When FIRST makes the choice to put as many resources as they have towards their themes over (especially) the last two years, it isn’t in the same category as when a team makes that choice. Here are just a few examples off the top of my head:

  • The money that is spent on the decorative elements of the field is part of the finite money given by teams to FIRST in order to participate. That money was NOT spent elsewhere in order to pay for the decorative affects.
  • When choosing to design a game around a theme, choices are made that compromise game play and even potentially safety. Examples include last year’s Portcullis, this year’s Boiler and Airship. Does FIRST figure out fixes? Yes, often they do, but I argue that in spending time on the theme they have taken time away from testing and iterating their designs, to the detriment of the teams.
  • Making even modest simulacra of field elements has begun to take up far more resources for teams than was once the case. I am struggling to recall any game from the past in which the team fields were so resource intensive. Naturally, the same is true for the official fields, with resulting field problems, as we have seen.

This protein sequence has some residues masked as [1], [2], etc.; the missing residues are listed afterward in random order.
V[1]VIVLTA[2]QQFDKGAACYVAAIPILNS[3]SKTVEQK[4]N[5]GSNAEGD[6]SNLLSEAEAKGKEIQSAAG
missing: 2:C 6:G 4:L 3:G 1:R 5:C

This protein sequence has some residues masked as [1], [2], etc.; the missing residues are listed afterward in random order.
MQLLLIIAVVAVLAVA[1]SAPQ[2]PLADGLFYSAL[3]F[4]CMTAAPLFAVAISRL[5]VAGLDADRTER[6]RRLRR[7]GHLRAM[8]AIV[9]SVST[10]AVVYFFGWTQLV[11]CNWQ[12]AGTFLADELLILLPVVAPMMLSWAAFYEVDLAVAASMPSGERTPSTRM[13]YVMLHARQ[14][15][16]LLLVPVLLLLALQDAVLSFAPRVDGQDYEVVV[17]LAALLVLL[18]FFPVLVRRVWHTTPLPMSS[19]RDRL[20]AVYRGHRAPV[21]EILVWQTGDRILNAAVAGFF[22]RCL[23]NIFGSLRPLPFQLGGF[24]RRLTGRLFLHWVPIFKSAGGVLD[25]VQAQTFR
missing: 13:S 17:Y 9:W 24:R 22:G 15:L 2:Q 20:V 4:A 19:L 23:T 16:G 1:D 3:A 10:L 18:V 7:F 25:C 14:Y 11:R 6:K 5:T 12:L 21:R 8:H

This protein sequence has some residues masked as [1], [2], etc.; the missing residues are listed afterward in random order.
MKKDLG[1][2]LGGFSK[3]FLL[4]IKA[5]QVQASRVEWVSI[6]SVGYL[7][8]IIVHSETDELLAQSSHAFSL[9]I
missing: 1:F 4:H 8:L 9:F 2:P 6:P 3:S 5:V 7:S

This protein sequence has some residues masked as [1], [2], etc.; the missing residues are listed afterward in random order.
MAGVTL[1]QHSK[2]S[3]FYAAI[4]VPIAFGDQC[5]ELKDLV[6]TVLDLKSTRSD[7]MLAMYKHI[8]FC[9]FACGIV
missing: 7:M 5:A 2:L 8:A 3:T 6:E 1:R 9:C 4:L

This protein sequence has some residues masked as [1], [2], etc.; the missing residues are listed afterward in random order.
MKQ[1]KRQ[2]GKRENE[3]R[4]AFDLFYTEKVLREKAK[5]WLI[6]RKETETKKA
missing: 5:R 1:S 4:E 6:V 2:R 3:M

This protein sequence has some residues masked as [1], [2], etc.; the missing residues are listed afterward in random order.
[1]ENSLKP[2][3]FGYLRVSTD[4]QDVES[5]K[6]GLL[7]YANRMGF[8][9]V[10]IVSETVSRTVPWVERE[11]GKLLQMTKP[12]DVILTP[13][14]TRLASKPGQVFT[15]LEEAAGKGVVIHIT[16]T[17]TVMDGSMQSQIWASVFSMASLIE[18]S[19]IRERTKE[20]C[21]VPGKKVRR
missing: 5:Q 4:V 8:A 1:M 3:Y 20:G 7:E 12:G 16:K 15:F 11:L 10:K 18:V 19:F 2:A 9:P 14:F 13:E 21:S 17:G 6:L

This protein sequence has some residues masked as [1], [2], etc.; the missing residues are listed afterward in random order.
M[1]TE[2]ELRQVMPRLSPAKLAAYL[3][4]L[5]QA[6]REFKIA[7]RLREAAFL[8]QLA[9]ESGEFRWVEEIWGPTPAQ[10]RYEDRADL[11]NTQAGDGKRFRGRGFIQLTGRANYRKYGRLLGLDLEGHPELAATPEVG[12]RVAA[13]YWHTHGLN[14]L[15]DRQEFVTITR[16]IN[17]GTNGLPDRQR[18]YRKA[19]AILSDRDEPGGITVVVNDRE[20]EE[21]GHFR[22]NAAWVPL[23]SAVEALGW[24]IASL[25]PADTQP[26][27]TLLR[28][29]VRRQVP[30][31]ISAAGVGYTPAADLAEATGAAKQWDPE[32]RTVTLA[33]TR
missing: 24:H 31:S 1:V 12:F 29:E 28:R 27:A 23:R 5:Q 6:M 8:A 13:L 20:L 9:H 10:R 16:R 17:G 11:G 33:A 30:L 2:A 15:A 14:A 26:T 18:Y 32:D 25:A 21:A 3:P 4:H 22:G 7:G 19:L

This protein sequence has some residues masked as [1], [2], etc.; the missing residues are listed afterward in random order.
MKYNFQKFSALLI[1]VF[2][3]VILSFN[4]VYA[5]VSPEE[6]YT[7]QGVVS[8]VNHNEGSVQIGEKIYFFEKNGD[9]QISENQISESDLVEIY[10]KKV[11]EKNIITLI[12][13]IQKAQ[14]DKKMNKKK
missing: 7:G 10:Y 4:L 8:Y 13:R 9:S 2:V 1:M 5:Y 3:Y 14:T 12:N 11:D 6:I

Frankly I don’t really care if FIRST wants to theme their games. Every game has some theme or other. But I hate to see themes take up so much energy and force so many compromises. Again, I think FIRST needs to look at their limitations and make choices in the future that prioritize durable, functional, safe, and consistent field elements that teams can readily simulate, rather than the choices they have made in the last two years, in which these priorities (excepting safety) are subject to the “look”.

I’m not finding this easy. My team are consumers of an expensive product, which this year is costing us the price of a used car (for the participation fees sent to FIRST; we could combine that with travel costs, materials, and other expenses and buy a new Corvette). I would much rather praise FIRST, and I often have done so. I think this issue is worth not being sunny about, because I think it needs to change for next year.